Universal's Rush Captures Ron Howard's Vision of Racing Rivalry

Drivers called it "The Green Hell." By the time James Hunt and Niki Lauer lined up in first and second positions on the Nürburgring, the mountainside race track had already claimed the lives of 131 racers. What happened next would transform both men into legends.

Rush drops viewers into the guts and glamour of the Formula One racing circuit of the 1970s. Director Ron Howard and a team of accomplished filmmakers recreate the sport’s most celebrated rivalry through the eyes of drivers who face death every time they chase victory.

Chris Hemsworth (Thor, 2011) embodies the sport’s reigning golden boy, James Hunt, an English rebel who refused to wear suits when meeting with team sponsors. Under pressure to convert his notoriety into a world championship, "Hunt the Shunt" fixed his sights on previous winner Niki Lauer. Daniel Brühl (Inglorious Basterds, 2009) portrays the Austrian racing superstar, known for his methodical analysis of each track’s weaknesses.

Battling alongside legendary drivers such as Mario Andretti and Emerson Fittipaldi, Hunt’s swagger on and off the track won him legions of fans. His rivalry with Lauer would only intensify throughout the season, leading up to an incident at the German Grand Prix that would change the sport—and the drivers’ lives—forever.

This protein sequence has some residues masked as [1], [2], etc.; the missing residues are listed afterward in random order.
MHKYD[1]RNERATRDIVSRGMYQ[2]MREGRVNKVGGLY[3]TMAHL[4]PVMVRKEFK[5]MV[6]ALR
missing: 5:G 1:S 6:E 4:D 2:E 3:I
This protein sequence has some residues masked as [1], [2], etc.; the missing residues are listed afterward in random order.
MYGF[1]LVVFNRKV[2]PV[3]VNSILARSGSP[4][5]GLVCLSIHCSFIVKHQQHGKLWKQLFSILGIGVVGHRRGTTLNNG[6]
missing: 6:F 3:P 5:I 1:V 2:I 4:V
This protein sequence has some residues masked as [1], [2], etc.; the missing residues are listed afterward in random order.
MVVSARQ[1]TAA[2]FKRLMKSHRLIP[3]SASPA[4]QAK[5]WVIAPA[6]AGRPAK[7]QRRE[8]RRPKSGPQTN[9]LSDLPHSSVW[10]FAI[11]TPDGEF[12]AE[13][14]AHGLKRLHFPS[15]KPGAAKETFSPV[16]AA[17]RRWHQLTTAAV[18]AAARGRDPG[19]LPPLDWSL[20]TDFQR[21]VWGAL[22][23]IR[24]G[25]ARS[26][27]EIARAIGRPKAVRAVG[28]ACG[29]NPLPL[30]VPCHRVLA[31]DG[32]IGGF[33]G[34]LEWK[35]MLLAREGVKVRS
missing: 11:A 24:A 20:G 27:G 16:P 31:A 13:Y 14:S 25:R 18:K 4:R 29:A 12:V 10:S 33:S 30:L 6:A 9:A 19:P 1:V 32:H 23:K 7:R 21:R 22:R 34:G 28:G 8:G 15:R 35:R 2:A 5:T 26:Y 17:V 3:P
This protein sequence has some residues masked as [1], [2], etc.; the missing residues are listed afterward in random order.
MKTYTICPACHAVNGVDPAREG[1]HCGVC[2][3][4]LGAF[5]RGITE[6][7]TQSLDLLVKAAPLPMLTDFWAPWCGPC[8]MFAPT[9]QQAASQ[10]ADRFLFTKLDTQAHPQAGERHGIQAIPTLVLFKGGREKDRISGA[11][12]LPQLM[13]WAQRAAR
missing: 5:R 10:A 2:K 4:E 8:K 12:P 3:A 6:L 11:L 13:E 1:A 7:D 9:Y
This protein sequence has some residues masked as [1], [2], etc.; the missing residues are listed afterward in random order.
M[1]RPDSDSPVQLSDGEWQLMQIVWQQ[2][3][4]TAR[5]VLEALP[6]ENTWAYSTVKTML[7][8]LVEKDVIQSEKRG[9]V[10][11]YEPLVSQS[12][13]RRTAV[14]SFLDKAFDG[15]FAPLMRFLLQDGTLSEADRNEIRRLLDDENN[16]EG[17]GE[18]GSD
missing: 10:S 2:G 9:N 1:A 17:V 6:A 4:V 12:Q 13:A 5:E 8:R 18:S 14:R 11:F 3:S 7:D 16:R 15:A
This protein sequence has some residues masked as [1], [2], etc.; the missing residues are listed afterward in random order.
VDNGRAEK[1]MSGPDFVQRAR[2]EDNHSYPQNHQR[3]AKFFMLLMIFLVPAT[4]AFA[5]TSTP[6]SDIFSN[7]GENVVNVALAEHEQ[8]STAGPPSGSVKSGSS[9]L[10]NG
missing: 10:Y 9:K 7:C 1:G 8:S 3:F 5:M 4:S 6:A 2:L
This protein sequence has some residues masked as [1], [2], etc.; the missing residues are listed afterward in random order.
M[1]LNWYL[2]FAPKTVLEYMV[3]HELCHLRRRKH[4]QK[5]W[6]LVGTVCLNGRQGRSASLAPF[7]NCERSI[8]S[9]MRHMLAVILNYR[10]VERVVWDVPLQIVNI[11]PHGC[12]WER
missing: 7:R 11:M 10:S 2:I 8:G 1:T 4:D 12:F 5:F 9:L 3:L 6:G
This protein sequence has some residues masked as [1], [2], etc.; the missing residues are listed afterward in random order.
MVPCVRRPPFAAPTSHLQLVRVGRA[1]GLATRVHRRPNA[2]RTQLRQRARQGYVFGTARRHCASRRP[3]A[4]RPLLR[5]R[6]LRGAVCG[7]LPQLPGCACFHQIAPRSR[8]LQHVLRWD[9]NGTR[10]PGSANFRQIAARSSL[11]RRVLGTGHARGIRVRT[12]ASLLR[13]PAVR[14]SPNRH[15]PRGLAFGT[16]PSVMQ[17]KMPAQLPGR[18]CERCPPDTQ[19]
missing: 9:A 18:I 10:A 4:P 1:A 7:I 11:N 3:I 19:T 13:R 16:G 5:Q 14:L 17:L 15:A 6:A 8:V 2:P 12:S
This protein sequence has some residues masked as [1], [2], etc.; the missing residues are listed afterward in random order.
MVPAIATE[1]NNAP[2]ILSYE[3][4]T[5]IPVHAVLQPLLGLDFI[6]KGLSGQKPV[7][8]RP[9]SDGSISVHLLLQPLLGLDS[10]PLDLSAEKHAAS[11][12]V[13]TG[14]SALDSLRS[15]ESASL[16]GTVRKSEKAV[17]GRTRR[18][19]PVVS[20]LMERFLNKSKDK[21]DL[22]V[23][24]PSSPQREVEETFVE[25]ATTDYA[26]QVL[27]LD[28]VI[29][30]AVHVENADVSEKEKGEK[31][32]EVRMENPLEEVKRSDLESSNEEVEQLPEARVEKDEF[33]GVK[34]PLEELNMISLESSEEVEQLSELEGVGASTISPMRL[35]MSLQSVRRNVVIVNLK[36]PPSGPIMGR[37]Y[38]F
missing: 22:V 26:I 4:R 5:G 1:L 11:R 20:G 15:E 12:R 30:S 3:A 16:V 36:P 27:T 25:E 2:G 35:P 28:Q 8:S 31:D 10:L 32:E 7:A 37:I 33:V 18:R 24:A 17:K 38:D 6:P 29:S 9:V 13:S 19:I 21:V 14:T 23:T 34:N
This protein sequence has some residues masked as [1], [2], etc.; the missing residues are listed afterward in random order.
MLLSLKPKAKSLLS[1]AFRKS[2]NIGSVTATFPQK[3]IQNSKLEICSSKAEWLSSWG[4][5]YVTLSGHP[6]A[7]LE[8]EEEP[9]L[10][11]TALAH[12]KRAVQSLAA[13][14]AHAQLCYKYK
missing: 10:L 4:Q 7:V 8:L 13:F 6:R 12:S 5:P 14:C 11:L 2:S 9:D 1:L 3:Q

This isn’t the first trip to the 1970s for Howard and screenwriter Peter Morgan. Their previous collaboration for Universal Pictures, Frost/Nixon, earned five Academy Award® nominations, including nods for Best Director, Best Screenplay, and Best Film. Morgan’s previous credits include State of Play, The Other Boleyn Girl, and The Queen. Olivia Wilde (TRON: Legacy) and Alexandra Maria Lara (The Reader) round out the cast as the drivers’ wives, who must cope with a sport that puts their love at risk with the drop of every green flag.

The Associated Press’ Jake Coyle calls Rush "not only one of the better racing films, it’s one of Howard’s best." Village Voice film critic Stephanie Zacharek cites the film’s "fleet, exhilarating, stunning" race sequences, as well as its "perceptive dual character study." Rush opened in the United Kingdom on September 13, and Universal Pictures distributes the film in wide release across the United States on September 27, 2013.

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